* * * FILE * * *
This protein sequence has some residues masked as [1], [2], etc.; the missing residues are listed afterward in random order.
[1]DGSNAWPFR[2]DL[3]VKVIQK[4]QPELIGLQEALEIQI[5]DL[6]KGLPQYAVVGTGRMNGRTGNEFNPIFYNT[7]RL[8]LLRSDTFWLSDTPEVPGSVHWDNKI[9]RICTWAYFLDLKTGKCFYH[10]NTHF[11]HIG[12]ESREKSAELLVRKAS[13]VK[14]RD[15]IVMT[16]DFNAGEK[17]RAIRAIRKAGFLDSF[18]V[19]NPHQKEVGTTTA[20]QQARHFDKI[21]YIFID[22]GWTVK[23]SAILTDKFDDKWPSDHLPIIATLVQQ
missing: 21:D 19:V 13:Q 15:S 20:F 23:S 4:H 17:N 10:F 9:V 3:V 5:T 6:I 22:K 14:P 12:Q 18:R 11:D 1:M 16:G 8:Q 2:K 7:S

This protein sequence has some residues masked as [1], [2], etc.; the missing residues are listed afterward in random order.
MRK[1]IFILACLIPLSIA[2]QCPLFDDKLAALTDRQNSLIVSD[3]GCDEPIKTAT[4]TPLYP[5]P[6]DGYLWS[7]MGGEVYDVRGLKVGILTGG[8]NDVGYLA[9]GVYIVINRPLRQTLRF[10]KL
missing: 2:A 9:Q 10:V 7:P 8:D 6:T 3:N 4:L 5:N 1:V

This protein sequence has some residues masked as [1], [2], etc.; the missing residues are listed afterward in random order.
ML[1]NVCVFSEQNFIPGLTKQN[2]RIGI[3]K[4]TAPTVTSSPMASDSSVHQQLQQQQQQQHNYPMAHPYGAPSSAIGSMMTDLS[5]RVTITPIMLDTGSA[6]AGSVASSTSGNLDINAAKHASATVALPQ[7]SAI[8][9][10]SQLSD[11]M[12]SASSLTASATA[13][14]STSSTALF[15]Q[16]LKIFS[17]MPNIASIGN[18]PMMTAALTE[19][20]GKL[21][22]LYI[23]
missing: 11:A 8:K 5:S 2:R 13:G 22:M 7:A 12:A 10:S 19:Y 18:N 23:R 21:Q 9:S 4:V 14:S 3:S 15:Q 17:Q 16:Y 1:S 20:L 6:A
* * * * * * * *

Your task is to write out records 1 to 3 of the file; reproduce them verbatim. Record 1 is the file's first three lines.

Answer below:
This protein sequence has some residues masked as [1], [2], etc.; the missing residues are listed afterward in random order.
[1]DGSNAWPFR[2]DL[3]VKVIQK[4]QPELIGLQEALEIQI[5]DL[6]KGLPQYAVVGTGRMNGRTGNEFNPIFYNT[7]RL[8]LLRSDTFWLSDTPEVPGSVHWDNKI[9]RICTWAYFLDLKTGKCFYH[10]NTHF[11]HIG[12]ESREKSAELLVRKAS[13]VK[14]RD[15]IVMT[16]DFNAGEK[17]RAIRAIRKAGFLDSF[18]V[19]NPHQKEVGTTTA[20]QQARHFDKI[21]YIFID[22]GWTVK[23]SAILTDKFDDKWPSDHLPIIATLVQQ
missing: 21:D 19:V 13:Q 15:S 20:F 23:S 4:H 17:N 10:F 9:V 3:V 5:T 6:I 22:K 14:P 12:Q 18:R 11:D 1:M 16:G 8:Q 2:K 7:S

This protein sequence has some residues masked as [1], [2], etc.; the missing residues are listed afterward in random order.
MRK[1]IFILACLIPLSIA[2]QCPLFDDKLAALTDRQNSLIVSD[3]GCDEPIKTAT[4]TPLYP[5]P[6]DGYLWS[7]MGGEVYDVRGLKVGILTGG[8]NDVGYLA[9]GVYIVINRPLRQTLRF[10]KL
missing: 2:A 9:Q 10:V 7:P 8:D 6:T 3:N 4:L 5:N 1:V

This protein sequence has some residues masked as [1], [2], etc.; the missing residues are listed afterward in random order.
ML[1]NVCVFSEQNFIPGLTKQN[2]RIGI[3]K[4]TAPTVTSSPMASDSSVHQQLQQQQQQQHNYPMAHPYGAPSSAIGSMMTDLS[5]RVTITPIMLDTGSA[6]AGSVASSTSGNLDINAAKHASATVALPQ[7]SAI[8][9][10]SQLSD[11]M[12]SASSLTASATA[13][14]STSSTALF[15]Q[16]LKIFS[17]MPNIASIGN[18]PMMTAALTE[19][20]GKL[21][22]LYI[23]
missing: 11:A 8:K 5:S 2:R 13:G 22:M 7:A 12:A 10:S 19:Y 18:N 23:R 21:Q 9:S 4:V 14:S 3:S 15:Q 17:Q 16:Y 1:S 20:L 6:A